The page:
Although, it was annoying because he tended to stay on the edge of my peripheral vision. I would have preferred it if he stayed behind so I wouldn't have been conscious of him. Every once in awhile he would pull forward. That was worse because watching his form just tired me out. It was like he was muscling himself forward with his upper body strength. Maybe he was a triathlete? His stride was long, slow and loping. As soon as he pushed ahead it was a matter of moments before I would easily pass him again. Eventually he left me behind when I took my GU break.

I felt comfortably quick while he looked like he was really working hard. His gait was so laborious, I couldn't help but think how much of a happier time he would have if he tweaked his form. Judging by his knee brace his body likely felt the same way.

Somewhere along the road I became completely obsessed with form. Perhaps it was the dance training when I was a youngster or time I spent as a personal trainer, but the importance of form is always paramount in my mind for good performance. I can't help but constantly check in with it.

This is what I tend to think about when I'm running; it's taken from so many sources I can't site them all but if you've read ChiRunning you'll recognize some things:

First, the upper body should be relatively relaxed like it's sitting on a conveyor belt enjoying the ride. The head is lightly balanced on top, no tension in the neck. Eyes straight ahead, focusing on the horizon. The swing of the arms can be largely propelled by natural momentum. They can define your tempo because what your arms do your legs will follow. So I think of light quick taps with my elbows behind me like there is a boxing instructor back there with pads. Arms at 90 degrees with the hands lightly clasped.

I imagine my core is hard like a classic marble statue with a six pack. It has to be strong because that's where the fire is that is propelling me forward. Everything is alignment from my ears to my shoulders to my hips to my knees to my ankles.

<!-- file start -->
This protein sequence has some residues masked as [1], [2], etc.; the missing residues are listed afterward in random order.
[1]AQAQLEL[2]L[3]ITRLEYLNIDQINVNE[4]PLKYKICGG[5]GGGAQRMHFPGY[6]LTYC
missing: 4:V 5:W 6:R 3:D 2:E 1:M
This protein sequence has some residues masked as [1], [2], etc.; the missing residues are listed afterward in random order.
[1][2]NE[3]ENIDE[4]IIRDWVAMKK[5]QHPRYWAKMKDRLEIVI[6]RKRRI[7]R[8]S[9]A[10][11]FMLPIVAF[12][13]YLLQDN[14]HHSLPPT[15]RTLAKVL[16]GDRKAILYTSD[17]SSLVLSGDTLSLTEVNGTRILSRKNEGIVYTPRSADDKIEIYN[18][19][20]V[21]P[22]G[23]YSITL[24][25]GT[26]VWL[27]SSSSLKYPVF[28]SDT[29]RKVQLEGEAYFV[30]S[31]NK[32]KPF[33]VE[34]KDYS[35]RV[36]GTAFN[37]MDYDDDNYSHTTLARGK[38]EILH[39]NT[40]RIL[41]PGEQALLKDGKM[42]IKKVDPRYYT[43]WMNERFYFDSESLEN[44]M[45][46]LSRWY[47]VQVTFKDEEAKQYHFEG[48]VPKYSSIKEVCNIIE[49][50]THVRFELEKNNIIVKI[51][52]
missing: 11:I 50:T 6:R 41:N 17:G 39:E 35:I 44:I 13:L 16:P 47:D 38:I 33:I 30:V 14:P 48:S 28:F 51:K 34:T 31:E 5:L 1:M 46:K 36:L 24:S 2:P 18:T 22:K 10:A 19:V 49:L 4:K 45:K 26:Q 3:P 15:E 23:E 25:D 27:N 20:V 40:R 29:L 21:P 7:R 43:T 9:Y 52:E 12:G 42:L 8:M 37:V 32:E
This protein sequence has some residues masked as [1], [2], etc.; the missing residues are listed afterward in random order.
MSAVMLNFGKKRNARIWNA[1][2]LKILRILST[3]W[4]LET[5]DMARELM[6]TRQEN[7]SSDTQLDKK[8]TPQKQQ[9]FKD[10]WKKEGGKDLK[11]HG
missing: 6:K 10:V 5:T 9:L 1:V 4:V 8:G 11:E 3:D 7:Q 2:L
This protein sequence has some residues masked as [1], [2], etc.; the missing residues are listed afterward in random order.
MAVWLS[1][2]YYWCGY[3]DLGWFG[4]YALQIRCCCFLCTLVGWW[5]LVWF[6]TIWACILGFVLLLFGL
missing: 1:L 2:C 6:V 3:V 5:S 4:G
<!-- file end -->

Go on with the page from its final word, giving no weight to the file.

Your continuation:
The legs are like shock absorbers on cars. They take in the movement of the road, but with control so it's a smooth ride. In fact the impact of the feet against the road should be soft, quick and light. I try to imagine leaving flat foot prints in the sand so that there isn't more pressure on either the heels or the toes. Also, the feet should land directly below the center of gravity.

Of course, I don't succeed in the perfect form all of the time. I have many race photos clearly showing me landing on my heals. I can feel definite improvement the more I practice.

Still, with all of that in mind, my real secret weapon is 180 beats per minute. When I am training I make sure all of my running music mixes are at that tempo. It forces you to keep a short quick stride. The short stride makes it easier to stay in alignment and not bouncing up and down too much. Then as you get stronger you can open up that stride with a bigger kick back that doesn't disrupt your upper body. I really wanted to lean over and tell that to the guy pacing with me today. With the beat to hold onto, I knew I could stay consistent what seemed like way too easily.